What is the difference between atomic and nuclear physics?
Asked by: Kelley D. Burroughs


What is the difference between atomic and nuclear physics? Really short and non-informative answer would be that one deals with atoms, while the other deals with nuclei.

Of course, nucleus is a part of the atom. So what is it that separates these two branches of physics? Atomic physics deals with the properties of atoms, which are mainly due to their electron configuration. The nucleus is also involved, but only with its overall properties. As far as atomic physics is concerned, the nucleus is a single massive particle, with spin, mass, and charge. The internal workings of the nucleus are irrelevant.

Nuclear physics, on the other hand, deals only with nuclei. It studies the structure of nuclei, and their reactions and interactions.

The distance scales involved are inherently different - atomic physics deals with distances of the order of nanometers - (10-9 m) while nuclear physics deals with distances of the order of femtometers (10-15 m).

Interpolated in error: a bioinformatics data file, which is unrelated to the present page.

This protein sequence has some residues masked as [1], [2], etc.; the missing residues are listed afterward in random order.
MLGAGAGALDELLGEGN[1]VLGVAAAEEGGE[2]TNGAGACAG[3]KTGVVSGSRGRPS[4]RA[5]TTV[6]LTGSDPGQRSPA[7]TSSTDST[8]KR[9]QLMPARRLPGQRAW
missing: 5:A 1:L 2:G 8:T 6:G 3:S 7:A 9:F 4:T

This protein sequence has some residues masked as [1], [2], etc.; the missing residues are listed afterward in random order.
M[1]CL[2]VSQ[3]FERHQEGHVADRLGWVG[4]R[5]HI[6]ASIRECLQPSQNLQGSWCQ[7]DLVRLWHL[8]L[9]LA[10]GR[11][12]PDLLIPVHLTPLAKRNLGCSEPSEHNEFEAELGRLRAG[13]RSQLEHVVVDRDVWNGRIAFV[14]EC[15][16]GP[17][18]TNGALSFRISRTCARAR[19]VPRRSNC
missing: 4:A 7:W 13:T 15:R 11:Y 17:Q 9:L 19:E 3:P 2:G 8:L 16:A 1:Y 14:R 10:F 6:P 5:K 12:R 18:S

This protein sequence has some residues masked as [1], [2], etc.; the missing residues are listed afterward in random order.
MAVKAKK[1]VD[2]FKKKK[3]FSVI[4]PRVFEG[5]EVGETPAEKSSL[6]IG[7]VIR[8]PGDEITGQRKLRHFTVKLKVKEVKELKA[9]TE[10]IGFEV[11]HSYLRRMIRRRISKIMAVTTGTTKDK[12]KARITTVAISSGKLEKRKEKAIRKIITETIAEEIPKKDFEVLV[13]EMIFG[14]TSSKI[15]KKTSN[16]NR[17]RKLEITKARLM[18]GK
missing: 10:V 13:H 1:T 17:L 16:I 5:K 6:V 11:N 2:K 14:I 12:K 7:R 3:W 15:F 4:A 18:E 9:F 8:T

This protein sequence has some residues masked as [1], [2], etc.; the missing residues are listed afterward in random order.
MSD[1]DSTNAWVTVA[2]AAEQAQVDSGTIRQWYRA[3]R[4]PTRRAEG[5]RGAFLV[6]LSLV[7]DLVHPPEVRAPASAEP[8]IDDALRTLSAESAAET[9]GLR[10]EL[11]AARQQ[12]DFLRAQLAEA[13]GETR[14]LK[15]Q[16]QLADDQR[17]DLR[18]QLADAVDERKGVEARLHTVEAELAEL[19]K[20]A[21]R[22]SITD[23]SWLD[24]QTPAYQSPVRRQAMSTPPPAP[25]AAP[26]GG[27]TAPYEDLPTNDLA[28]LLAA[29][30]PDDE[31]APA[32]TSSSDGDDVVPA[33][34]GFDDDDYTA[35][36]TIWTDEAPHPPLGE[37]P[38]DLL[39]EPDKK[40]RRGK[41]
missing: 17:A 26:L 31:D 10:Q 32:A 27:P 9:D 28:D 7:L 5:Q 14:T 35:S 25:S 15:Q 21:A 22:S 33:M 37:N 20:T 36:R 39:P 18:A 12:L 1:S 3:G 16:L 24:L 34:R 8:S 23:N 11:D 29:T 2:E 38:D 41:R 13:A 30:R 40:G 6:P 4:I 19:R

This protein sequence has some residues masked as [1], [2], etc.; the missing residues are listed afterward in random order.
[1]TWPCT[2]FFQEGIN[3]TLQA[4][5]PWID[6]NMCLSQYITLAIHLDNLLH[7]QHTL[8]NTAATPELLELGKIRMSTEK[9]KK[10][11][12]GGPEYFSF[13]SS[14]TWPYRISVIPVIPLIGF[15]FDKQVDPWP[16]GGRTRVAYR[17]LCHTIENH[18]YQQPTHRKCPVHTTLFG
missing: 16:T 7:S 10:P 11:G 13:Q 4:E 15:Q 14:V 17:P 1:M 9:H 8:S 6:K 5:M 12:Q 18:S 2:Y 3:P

Also, energy scales involved in the two branches are quite different. The energies involved in atomic physics are in the 1 eV (electron volt) to 1 keV range. The energies in nuclear physics are generally 1 MeV to 1 GeV. (Anything higher may be considered elementary particle physics, but it is hard to draw lines.)

These differences in scale and energies are due to differences of the forces under study. Atoms are by and large governed by electromagnetic interactions, where electrons are bound at a typical distance of a fraction of nanometers, with a typical energy of electron volts. Nuclei, however, are bound by nuclear forces, which are shorter ranged, yet much stronger than electromagnetic forces - the typical binding distance is a femtometer, with binding energies of a couple MeV per nucleon in a nucleus.

As a final note, the 'atom bomb' is probably a misnomer - the energy released from the detonation of an atom bomb is not due to an 'atomic reaction', but due to a 'nuclear reaction', where the nuclei are broken up. So, 'nuclear bomb' is the better way of referring to it.
Answered by: Yasar Safkan, Ph.D. M.I.T., Software Engineer, Istanbul, Turkey

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